I have been involved in some recent staff developments with a variety of teachers that work with students from Kindergarten to college as well as with educators that are earning their masters or doctorate in Educational Leadership. When I am showing a new technology tool or get excited about something I have found on the web I often hear things like “this is just a tool for the now,” “this won’t last,” “everything can’t be a game in school,” “it’s just a toy, the students won’t learn anything from it,” and on and on. It is so frustrating to me that those in education are at times stuck in the mud. The tools I show them are the modern tools of the 21st Century just as the slate board, abacus, calculator, chalk board, easel, dry erase board, pens and paper are all tools that have been introduced to educational settings for decades. It’s not the tools that teach, it’s how the teachers use the tools to enhance the lessons. We live in the 21st Century where the generations in our school systems have been surrounded by technology their whole lives. The cognitive structures of these children think in a parallel manner while the traditional teacher presents material sequentially. Educators today face students as digital immigrants, those not born into the digital world, while the students consider themselves digital natives (Prensky, 2001). The gap between generations causes a great deal of frustration when trying to find instructional strategies that will produce students prepared for the world after high school.
These educators struggle to understand the new generation of learners. The connection between students and teachers isn’t there. The article Digital Natives Digital Immigrants,Prensky (2001), describes a modern-day disconnect between teachers and the students they teach:
Digital Immigrant teachers assume that learners are the same as they have always been, and that the same methods that worked for the teachers when they were students will work for their students now. That assumption is no longer valid […] So what should happen? Should the students learn the old ways, or should their Digital Immigrant educators learn the new? Unfortunately, no matter how much the teachers may wish it, it is highly unlikely the students will go backwards […] So unless we want to just forget about educating students until they grow up and do it themselves, we had better confront this issue. And in so doing, we need to reconsider both our methodology and our content (p.2).
The phrase “reconsider our methodology” is a task Prensky believes some teachers are too naïve, lazy, or scared to execute. He believes that many of today’s educators lack the ability to engage the Digital Native students in the learning process and fail to make the learning process fun and engaging.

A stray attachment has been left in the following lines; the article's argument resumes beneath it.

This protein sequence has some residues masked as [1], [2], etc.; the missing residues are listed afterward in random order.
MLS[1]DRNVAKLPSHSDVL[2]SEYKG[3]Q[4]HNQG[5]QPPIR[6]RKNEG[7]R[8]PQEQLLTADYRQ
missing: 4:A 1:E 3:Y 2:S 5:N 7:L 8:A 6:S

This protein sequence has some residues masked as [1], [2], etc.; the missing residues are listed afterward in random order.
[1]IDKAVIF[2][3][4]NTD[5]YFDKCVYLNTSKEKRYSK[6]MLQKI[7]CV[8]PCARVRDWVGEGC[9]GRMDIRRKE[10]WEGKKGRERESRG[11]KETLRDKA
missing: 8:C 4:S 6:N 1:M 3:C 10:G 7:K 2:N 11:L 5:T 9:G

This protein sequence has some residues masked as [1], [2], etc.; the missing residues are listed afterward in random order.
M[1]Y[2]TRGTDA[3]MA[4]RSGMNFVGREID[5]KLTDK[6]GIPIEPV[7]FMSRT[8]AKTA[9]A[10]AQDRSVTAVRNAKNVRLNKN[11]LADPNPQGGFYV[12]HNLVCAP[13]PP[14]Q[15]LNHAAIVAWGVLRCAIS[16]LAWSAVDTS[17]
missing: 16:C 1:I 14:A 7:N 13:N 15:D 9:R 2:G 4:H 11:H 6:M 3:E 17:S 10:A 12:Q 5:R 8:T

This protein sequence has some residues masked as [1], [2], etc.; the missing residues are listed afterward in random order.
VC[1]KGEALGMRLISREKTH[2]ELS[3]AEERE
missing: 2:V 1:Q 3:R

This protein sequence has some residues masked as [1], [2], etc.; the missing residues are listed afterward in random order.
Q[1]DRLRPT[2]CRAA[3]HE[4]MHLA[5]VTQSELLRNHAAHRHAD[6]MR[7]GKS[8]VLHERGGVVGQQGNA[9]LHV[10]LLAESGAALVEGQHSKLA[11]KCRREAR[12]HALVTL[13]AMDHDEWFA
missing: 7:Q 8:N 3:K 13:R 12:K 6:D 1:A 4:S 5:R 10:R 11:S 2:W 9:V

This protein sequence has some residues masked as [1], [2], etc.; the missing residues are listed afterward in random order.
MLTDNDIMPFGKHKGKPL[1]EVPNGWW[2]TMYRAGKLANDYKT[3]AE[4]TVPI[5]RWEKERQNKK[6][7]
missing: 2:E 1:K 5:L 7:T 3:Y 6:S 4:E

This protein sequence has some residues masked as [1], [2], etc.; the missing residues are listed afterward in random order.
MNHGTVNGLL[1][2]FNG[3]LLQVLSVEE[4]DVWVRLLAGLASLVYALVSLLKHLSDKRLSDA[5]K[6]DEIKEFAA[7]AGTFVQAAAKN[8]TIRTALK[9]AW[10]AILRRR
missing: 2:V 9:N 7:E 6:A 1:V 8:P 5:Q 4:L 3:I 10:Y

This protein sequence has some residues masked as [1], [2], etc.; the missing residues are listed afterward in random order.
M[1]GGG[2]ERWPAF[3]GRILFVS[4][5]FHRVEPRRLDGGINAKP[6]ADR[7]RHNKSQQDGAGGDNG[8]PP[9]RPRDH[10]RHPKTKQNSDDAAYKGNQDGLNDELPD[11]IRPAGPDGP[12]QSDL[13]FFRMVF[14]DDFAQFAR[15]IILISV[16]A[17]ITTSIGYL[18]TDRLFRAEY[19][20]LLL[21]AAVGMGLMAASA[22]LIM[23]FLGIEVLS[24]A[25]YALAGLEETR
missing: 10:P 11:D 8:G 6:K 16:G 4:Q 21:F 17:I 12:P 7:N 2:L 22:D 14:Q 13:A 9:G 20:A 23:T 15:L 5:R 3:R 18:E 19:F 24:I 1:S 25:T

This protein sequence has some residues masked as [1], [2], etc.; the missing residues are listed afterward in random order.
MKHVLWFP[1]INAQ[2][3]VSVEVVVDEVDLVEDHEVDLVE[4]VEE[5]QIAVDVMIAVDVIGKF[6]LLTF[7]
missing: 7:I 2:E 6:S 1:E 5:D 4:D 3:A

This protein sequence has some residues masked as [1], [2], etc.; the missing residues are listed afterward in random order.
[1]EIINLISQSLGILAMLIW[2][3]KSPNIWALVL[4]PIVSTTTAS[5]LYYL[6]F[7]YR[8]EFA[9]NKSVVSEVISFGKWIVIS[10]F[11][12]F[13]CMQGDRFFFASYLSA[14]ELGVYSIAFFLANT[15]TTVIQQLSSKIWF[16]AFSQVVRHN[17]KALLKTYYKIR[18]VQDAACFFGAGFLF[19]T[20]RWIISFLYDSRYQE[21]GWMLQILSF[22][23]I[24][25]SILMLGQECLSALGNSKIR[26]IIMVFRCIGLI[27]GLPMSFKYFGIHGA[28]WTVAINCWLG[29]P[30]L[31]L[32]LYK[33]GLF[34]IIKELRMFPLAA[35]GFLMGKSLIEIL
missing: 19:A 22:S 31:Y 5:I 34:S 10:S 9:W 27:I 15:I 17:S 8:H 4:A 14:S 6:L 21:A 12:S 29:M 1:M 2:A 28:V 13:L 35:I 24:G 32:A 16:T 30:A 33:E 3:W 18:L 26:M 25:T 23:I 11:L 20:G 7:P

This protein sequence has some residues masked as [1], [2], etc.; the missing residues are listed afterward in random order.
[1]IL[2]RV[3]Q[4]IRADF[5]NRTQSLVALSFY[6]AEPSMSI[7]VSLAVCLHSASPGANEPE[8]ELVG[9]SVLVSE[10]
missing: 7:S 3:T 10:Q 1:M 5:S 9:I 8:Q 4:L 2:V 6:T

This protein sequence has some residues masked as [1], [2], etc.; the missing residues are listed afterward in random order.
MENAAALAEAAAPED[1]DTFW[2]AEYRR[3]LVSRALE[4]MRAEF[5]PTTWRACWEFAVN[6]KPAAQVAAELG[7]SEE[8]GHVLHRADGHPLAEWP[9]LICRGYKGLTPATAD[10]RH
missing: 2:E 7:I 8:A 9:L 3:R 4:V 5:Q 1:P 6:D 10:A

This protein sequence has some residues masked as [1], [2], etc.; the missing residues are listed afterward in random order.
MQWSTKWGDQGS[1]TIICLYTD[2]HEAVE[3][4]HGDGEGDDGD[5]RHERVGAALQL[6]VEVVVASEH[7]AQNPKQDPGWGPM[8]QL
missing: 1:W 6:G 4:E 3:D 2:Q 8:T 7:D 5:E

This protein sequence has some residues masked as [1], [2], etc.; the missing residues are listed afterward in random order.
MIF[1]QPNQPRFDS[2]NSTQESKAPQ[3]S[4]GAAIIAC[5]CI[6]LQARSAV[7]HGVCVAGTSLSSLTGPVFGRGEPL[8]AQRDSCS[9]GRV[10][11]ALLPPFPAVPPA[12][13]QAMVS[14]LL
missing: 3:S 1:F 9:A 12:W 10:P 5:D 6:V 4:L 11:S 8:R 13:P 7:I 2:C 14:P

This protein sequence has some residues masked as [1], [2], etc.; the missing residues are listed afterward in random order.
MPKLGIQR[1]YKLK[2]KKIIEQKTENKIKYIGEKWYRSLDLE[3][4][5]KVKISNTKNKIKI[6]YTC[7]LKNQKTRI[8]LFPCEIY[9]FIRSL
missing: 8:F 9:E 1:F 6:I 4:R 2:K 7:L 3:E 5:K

In our school systems today, several things need to change so that we can motivate our students. First of all we have teachers who lack the knowledge of how to develop lessons using technology in our classrooms. Second, teachers who have the knowledge and training to implement lessons using technology in their classrooms can’t due to lack of equipment. Thirdly, we have administrators and teachers who are digital immigrants and are teaching students who are digital natives, comfortable with these technological changes. The educational system in the United States continues to stay the same while the world around us is constantly evolving, with technology as a key component to this change. Technology allows the educators the ability to differentiate content in the classroom, offer opportunities to collaborate, and give students ownership of their work, individuals gain essential skills necessary to be successful in and out of the classroom. As a result, student motivation can develop when educators incorporate technology to enhance the learning environment. Today’s technology offers students all kinds of new, highly effective tools they can use to learn on their own – from the Internet with almost all the information, to search and research tools to sort out what is true and relevant, to analysis tools to help make sense of it, to creation tools to present findings in a variety of media, and lastly social tools to network and collaborate with people around the world (Prensky, 2008).
If companies that provide technology tools are not going to provide the technical training or support to educators than those tools will be used in an infective manner or not at all. If districts are not willing to find the money to put the tools in educators hands they are failing their students in preparing them for the world beyond the classrooms. Educators need to open their minds’ eye to see beyond the four walls of a classroom. Make an effort to learn the tools, take a class or staff development, search the web. Find a way to reach out to your students. Get your Administrators on board with you. Do a little research. Prepare your students for their future, because “applied effectively, technology implementation not only increases student learning, understanding, and achievement, but also augments motivation to learn, encourage collaborative learning, and supports the development of critical thinking skills and problem solving skills” (Richardson, 2009, p. 3). “Technology’s role – and its only role – should be to support students teaching themselves (with, of course, their teachers’ guidance)” (Prensky, 2008). Teachers can use these technology tools to enhance student learning and guide students to a successful future.
Prensky, Marc (2001). Digital Natives, Digital Immigrants. On the Horizon, 9(5). Retrieved October 24th, 2009 from http://www.marcprensky.com/writing/Prensky%20-%20Digital%20Natives,%20Digital%20Immigrants%20-%20Part1.pdf
Richardson, W. (2009). Blogs, Wikis, Podcasts, and Other Powerful Web Tools for Classrooms. California: Corwin Press Inc.,U.S